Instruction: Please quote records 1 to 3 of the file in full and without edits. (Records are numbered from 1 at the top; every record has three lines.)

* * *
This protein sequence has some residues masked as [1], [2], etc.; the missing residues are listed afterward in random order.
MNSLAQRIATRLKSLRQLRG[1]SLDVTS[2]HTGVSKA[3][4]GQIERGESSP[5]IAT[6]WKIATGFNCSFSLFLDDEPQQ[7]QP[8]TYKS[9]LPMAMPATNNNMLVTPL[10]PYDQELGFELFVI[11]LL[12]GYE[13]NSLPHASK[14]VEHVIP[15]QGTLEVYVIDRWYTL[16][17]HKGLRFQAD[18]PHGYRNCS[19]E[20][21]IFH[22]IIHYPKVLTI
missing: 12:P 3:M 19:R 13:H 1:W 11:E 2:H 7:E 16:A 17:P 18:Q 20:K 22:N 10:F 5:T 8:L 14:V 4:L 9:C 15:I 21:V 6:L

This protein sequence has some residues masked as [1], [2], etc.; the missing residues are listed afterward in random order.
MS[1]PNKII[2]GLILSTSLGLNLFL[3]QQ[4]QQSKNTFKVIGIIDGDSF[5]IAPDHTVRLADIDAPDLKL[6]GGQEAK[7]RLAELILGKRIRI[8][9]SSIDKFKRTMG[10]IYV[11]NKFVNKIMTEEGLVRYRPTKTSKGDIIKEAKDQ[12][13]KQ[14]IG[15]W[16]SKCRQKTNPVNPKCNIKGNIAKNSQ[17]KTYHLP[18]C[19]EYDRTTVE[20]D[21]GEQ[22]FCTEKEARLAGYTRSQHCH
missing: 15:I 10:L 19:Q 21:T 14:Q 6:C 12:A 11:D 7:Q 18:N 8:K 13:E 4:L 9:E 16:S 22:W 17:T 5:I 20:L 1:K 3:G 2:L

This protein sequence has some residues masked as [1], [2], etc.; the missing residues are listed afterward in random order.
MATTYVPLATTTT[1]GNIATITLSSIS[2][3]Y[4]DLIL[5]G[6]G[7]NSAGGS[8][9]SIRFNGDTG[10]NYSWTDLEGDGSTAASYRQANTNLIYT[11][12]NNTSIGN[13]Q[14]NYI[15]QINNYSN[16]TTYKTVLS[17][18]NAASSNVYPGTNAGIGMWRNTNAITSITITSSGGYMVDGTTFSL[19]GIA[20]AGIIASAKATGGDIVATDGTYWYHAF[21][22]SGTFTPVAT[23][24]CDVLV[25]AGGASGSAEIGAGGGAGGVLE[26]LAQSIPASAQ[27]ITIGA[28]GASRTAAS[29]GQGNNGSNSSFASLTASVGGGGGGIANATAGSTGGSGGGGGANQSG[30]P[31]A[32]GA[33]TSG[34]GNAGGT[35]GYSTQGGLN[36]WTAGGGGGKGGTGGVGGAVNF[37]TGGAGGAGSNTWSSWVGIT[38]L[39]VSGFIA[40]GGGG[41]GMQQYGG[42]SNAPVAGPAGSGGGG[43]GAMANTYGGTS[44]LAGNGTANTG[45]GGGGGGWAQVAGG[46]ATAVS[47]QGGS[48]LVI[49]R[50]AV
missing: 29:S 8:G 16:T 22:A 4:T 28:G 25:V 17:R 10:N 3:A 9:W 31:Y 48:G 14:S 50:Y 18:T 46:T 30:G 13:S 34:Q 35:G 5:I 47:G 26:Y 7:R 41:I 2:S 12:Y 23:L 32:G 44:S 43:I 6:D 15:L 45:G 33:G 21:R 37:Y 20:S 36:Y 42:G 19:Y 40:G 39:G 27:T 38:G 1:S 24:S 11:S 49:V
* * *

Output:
This protein sequence has some residues masked as [1], [2], etc.; the missing residues are listed afterward in random order.
MNSLAQRIATRLKSLRQLRG[1]SLDVTS[2]HTGVSKA[3][4]GQIERGESSP[5]IAT[6]WKIATGFNCSFSLFLDDEPQQ[7]QP[8]TYKS[9]LPMAMPATNNNMLVTPL[10]PYDQELGFELFVI[11]LL[12]GYE[13]NSLPHASK[14]VEHVIP[15]QGTLEVYVIDRWYTL[16][17]HKGLRFQAD[18]PHGYRNCS[19]E[20][21]IFH[22]IIHYPKVLTI
missing: 12:P 3:M 19:R 13:H 1:W 11:E 2:H 7:E 16:A 17:P 18:Q 20:K 22:N 10:F 5:T 8:L 14:V 4:L 9:C 15:I 21:V 6:L

This protein sequence has some residues masked as [1], [2], etc.; the missing residues are listed afterward in random order.
MS[1]PNKII[2]GLILSTSLGLNLFL[3]QQ[4]QQSKNTFKVIGIIDGDSF[5]IAPDHTVRLADIDAPDLKL[6]GGQEAK[7]RLAELILGKRIRI[8][9]SSIDKFKRTMG[10]IYV[11]NKFVNKIMTEEGLVRYRPTKTSKGDIIKEAKDQ[12][13]KQ[14]IG[15]W[16]SKCRQKTNPVNPKCNIKGNIAKNSQ[17]KTYHLP[18]C[19]EYDRTTVE[20]D[21]GEQ[22]FCTEKEARLAGYTRSQHCH
missing: 15:I 10:L 19:Q 21:T 14:Q 6:C 12:A 11:D 7:Q 18:N 8:K 13:E 4:L 9:E 16:S 22:W 17:T 5:I 20:L 1:K 3:G 2:L

This protein sequence has some residues masked as [1], [2], etc.; the missing residues are listed afterward in random order.
MATTYVPLATTTT[1]GNIATITLSSIS[2][3]Y[4]DLIL[5]G[6]G[7]NSAGGS[8][9]SIRFNGDTG[10]NYSWTDLEGDGSTAASYRQANTNLIYT[11][12]NNTSIGN[13]Q[14]NYI[15]QINNYSN[16]TTYKTVLS[17][18]NAASSNVYPGTNAGIGMWRNTNAITSITITSSGGYMVDGTTFSL[19]GIA[20]AGIIASAKATGGDIVATDGTYWYHAF[21][22]SGTFTPVAT[23][24]CDVLV[25]AGGASGSAEIGAGGGAGGVLE[26]LAQSIPASAQ[27]ITIGA[28]GASRTAAS[29]GQGNNGSNSSFASLTASVGGGGGGIANATAGSTGGSGGGGGANQSG[30]P[31]A[32]GA[33]TSG[34]GNAGGT[35]GYSTQGGLN[36]WTAGGGGGKGGTGGVGGAVNF[37]TGGAGGAGSNTWSSWVGIT[38]L[39]VSGFIA[40]GGGG[41]GMQQYGG[42]SNAPVAGPAGSGGGG[43]GAMANTYGGTS[44]LAGNGTANTG[45]GGGGGGWAQVAGG[46]ATAVS[47]QGGS[48]LVI[49]R[50]AV
missing: 29:S 8:G 16:T 22:A 4:T 28:G 25:V 17:R 10:N 3:A 9:W 31:Y 48:G 14:S 50:Y 18:T 46:T 30:G 13:S 34:Q 35:G 5:I 47:G 26:Y 7:R 41:I 2:S 12:Y 23:L 32:G 44:S 43:I 6:D 15:L 45:G 33:G 21:R 37:Y 20:S 36:Y 42:G 19:Y 40:G 39:G 27:T 38:G 1:S 24:S 11:S 49:V